The SNP’s basic policy is independence for Scotland (correct me if I am wrong), but in last year’s referendum the Scottish people voted by a reasonably large majority that Scotland should not be an independent nation. Now, if the SNP gains say 30+ Scottish seats in Westminster and is invited into a coalition with one of the major parties with say 280 seats, then some of its most prominent members (presumably those holding firmly to the idea of withdrawal from the UK) will gain appointment to be Ministers of the Crown heading Departments of State in a state they do not believe in. I do not think this is a good position.

    I have no objection to duly elected SNP MPs speaking against and voting down any measures by the UK Government which they think against Scotland’s interests – ie against the interests of their constituents. But I do not believe that they should be in a position to develop UK Government policy from within the cabinet. If they are offered such a possibility, the fault lies with the major party offering it, and if they are an honourable party they will decline and offer nothing better than confidence and supply. Because their overall constituency is limited to Scotland’s 3.7 million voters their share of the overall UK popular vote cannot be more than 6% and more likely to be less than 4%. It is quite possible that a party in the UK may gain approaching 20% of the popular vote, yet win no seats in parliament, so that 1 in 5 voters are left with no representatives able to directly influence policy, nor even speak against it in parliament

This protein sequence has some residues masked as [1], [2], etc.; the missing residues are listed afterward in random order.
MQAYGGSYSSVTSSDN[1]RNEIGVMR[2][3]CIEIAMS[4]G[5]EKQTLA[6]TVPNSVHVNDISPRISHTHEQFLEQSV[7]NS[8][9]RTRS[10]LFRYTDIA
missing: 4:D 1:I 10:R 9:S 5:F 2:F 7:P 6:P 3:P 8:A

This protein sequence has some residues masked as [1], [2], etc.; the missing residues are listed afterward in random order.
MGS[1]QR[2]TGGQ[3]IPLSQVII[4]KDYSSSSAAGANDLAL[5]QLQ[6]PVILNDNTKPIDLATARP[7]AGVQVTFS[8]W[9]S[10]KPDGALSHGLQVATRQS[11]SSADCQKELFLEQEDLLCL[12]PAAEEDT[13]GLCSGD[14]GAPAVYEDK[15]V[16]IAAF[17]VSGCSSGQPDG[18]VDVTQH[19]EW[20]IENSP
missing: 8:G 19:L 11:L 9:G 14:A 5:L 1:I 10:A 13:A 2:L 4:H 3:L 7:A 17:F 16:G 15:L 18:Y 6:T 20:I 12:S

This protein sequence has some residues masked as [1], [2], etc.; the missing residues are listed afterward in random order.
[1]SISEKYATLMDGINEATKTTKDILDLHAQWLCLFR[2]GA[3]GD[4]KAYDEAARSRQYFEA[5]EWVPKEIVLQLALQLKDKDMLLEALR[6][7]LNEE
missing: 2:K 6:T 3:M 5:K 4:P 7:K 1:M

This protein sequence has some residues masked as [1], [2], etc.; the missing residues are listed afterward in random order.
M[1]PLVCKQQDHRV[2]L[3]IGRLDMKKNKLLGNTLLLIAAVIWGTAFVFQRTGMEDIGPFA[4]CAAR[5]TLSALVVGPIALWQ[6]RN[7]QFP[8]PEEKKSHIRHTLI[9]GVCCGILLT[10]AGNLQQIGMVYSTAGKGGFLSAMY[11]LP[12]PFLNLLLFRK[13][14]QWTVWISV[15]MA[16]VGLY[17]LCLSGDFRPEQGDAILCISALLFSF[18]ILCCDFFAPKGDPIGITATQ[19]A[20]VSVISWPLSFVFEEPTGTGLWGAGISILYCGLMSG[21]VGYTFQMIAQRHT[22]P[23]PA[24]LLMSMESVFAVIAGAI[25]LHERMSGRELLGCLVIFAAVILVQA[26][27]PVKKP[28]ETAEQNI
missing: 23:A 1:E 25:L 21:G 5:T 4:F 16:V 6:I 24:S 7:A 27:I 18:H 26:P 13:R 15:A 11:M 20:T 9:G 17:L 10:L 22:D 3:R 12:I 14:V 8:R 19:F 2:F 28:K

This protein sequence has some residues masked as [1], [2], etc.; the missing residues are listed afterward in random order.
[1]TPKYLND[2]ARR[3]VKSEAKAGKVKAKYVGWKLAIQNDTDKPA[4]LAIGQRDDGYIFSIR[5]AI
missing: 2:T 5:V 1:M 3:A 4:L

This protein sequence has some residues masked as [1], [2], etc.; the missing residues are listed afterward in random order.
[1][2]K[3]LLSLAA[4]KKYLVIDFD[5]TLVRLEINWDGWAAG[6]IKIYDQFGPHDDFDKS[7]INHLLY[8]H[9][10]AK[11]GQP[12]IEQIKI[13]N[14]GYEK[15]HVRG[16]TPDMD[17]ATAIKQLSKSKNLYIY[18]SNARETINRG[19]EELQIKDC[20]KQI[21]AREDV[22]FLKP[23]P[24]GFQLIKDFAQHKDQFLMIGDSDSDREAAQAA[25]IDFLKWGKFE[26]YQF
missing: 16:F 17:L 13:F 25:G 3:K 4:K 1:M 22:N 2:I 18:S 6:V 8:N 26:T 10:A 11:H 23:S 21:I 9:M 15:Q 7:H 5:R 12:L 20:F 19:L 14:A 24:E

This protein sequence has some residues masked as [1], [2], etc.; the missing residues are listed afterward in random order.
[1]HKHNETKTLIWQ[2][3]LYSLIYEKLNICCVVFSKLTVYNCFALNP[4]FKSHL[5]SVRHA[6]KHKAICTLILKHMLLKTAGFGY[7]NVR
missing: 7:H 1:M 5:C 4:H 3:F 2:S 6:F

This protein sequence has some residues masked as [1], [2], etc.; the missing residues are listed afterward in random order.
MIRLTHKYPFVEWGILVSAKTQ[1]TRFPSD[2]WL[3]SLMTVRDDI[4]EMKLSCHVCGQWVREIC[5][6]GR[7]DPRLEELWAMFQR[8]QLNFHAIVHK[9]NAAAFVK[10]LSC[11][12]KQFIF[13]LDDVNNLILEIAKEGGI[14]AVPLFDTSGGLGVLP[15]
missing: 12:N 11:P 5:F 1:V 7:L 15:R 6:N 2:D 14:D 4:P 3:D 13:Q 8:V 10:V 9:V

Such problems could be addressed by making Commons MPs more directly responsible to their constituencies (no whips, and no ‘carrot’ of ministerial office for MPs) thus separating the Executive from the Commons which would have the tasks of criticising legislation, withholding supply to prevent its passage and holding Ministers to account – but that is unlikely to happen in 2015.